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Have You Heard the Buzz on these New Neighbors?

A Port family is raising thousands of honey bees in their front yard.

Some new residents have moved to Port Washington. About 25,000, actually, have set up camp in the front yard of Bethel and Mike Metz.

In July, Mike brought home 25,000 honey bees from Indiana and set up a hive outside their house on the 100 block of E. Van Buren Street.

“We love it. We absolutely love it,” Bethel said.

Bethel got the idea to purchase a hive after she saw something about it on TV. She cautiously brought up the idea to her husband, who surprised her when he approved. Mike’s grandfather used to be a beekeeper, so he said he was happy to jump on board with the project.

Before bringing home the bees, Bethel and Mike took three classes on how to handle and raise honey bees at the Urban Ecology Center in Riverside Park.

Charlie Koenen, who taught the course, said he has seen a growing amount of interest from suburban communities and would like to spread his bee education classes up to Ozaukee County.

In the first class, “Beesenation,” no bees are involved, just education and information about how they live. The second class is a hive inspection, where students suit up and are able to meet the bees while learning about their homes. The third is a hands-on class about how to handle and care for honey bees that live in what’s called a top bar hive, where bees are stacked horizontally.

After completing the classes, and getting the thumbs up from City Administrator Mark Grams, Mike drove to Indiana to pick up their bees. Mike described the task as a tricky one, since the bees had to ride along with him in his truck’s cab all the way to Wisconsin.

Mike and Bethel said they have learned a lot from the process. For Bethel, the biggest lesson has been to slow down.

“If you rush, you’re stung. It forces you, when you’re manipulating a bar you have to do slow, gentle, deliberate movements,” Bethel said.

They said the bees have also been a teaching tool for their 7-year-old son Baker and 10-year-old daughter Olivia.

“We taught them to be good stewards of the bees," Bethel said. "You know, you don’t stand by their openings. We taught the kids no swatting. No fast movements. They’re not allowed to play with the soccer ball [around the hive]."

The Metzs said the children were buzzing with excitement when they told them they would be raising bees. Mike and his son are especially excited to eat the honey they will produce, although they will not get to enjoy any this season. The bees will need to eat what they have made so far over the winter, but should be able to make honey for the family to enjoy next summer.

For Bethel and Mike, hive inspections are a fun two-person job that has taught the couple how to work together on the project.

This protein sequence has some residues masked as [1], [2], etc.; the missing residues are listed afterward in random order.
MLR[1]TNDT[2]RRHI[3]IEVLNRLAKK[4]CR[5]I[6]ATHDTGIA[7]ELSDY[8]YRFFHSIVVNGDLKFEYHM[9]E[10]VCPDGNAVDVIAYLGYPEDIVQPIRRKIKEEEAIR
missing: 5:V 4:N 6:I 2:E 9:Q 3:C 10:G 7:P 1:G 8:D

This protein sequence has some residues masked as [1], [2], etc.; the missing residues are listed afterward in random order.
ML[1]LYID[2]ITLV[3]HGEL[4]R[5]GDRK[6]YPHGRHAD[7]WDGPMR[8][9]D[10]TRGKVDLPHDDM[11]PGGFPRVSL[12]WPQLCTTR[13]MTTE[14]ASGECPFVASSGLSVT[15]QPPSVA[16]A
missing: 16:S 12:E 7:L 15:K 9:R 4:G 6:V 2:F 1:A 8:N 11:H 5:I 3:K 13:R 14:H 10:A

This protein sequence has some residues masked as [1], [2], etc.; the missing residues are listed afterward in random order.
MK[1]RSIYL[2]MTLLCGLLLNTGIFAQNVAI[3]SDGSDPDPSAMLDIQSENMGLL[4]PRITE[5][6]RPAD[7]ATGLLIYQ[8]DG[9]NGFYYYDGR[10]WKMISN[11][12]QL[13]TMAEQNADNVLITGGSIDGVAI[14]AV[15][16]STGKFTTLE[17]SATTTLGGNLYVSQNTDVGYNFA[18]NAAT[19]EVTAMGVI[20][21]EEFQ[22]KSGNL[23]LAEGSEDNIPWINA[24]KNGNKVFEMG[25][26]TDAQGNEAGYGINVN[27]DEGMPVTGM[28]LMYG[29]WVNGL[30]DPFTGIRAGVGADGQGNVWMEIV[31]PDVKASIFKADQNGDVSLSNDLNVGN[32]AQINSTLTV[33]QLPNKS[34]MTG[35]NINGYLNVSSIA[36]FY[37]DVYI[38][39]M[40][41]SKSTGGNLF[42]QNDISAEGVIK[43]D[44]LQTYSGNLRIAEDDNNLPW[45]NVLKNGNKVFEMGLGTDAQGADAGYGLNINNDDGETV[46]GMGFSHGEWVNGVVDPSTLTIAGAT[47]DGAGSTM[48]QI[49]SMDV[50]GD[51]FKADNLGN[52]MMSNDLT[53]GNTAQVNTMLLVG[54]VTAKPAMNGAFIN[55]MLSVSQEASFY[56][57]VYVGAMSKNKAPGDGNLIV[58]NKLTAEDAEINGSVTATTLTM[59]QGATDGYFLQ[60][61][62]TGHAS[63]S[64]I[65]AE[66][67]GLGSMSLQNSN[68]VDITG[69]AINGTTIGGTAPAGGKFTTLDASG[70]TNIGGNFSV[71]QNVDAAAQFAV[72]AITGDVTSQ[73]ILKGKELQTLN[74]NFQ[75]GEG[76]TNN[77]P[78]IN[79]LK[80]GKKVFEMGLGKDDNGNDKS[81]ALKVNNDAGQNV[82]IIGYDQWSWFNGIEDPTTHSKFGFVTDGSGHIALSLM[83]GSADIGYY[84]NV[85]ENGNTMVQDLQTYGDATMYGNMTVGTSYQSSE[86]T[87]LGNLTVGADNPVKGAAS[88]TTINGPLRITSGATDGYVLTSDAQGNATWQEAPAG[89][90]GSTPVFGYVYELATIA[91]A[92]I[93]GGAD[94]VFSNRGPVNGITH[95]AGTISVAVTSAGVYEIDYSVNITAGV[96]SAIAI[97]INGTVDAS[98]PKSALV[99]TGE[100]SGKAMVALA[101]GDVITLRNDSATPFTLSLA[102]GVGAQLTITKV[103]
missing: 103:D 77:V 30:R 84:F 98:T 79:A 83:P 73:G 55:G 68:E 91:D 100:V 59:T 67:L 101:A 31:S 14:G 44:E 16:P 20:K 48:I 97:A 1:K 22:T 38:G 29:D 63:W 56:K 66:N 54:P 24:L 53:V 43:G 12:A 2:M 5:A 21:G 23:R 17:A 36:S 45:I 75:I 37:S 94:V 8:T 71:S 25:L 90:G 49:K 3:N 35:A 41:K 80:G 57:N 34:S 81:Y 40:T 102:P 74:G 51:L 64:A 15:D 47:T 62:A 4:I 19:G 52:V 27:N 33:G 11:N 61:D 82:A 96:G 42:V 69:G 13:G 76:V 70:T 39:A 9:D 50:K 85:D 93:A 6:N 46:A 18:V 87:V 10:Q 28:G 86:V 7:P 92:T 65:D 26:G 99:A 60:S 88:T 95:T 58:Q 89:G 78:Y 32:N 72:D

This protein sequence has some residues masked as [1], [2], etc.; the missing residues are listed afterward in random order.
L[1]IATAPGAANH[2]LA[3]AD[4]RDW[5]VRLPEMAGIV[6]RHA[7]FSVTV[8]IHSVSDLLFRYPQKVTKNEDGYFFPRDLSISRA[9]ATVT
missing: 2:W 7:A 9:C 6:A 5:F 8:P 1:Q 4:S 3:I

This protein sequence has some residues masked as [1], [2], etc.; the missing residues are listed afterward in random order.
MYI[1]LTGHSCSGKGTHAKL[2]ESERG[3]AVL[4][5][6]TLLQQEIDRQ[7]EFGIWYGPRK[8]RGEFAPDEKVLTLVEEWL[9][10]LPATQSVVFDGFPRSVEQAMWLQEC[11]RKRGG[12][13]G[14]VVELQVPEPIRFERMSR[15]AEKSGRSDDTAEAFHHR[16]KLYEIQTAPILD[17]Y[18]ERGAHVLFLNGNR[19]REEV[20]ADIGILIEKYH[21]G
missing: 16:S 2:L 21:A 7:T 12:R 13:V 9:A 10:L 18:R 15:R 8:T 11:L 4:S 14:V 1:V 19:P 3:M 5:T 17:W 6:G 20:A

“He’s had to tell me a few times, ‘you’re tipping the bar a little bit, slow down a little bit,’ but we have a lot of fun when we inspect,” Bethel said.

The ideal time to do a hive inspection is on a calm and sunny day around lunch time, not in the morning or evening, and never when it’s really windy or raining.

“It’s always nice to find your queen, but it won’t always happen,” Bethel said.

Beekeeping can be a tenuous trade, in this way. The bees may decide to make a new queen, which Mike said indicates that something is wrong with the old queen, or they're getting ready to swarm. If they swarm, half the hive could leave.

If The Metzs can’t find the queen, they look for larva as a sign that she’s around.

“You’re looking for what are called teacup cells, which are cells that the rest of the bees will make if the queen is sick or if they’re ready to overthrow the queen. It’s okay to find them, but you want to make sure that they’re empty,” Bethel said. “If they’ve taken a larva and put it in there and are feeding it royal jelly, then that means they’re making their own queen."

The Metzs rely on a support system of fellow bee keepers in the area, so if they ever run into a problem with their hive, they can call others to get advice on how to handle it.

While some people may not be excited about the idea of having thousands of bees in their yard, Bethel and Mike encourage people to ask questions and learn about them.

“Come check it out," Bethel said. "If you think that it’s an issue, come check it out."

“It’s just relaxing, watching them," Mike said. "I put an engine in my truck a couple weeks back and I started getting tired or frustrated doing something, so I’d go sit by the bee hive and watch the bees come and go. It’s very therapeutic. I never thought it’d be that enjoyable just sitting and watching insects coming and going.”

Bethel Metz October 06, 2011 at 05:40 PM
Thank you for the wonderful article!!! With 2/3 to 3/4 of our food relying on pollinators and the honeybee population declining, it is imperative to spread the buzz and get more people interested in beekeeping. Our hive has expanded to the current population of around 100,000, and they are amazing, beautiful creatures. The beekeeping classes are offered through the Urban Ecology Center in Milwaukee. Thanks, Sarah!!!
Rory Linnane October 06, 2011 at 07:18 PM
Thanks for the extra information, Bethel!
Angie C. October 08, 2011 at 11:43 AM
Is a permit required or what kind of permission is necessary?
Bethel Metz October 09, 2011 at 10:19 PM
@Angie: Please contact me directly at metzbjade@yahoo.com

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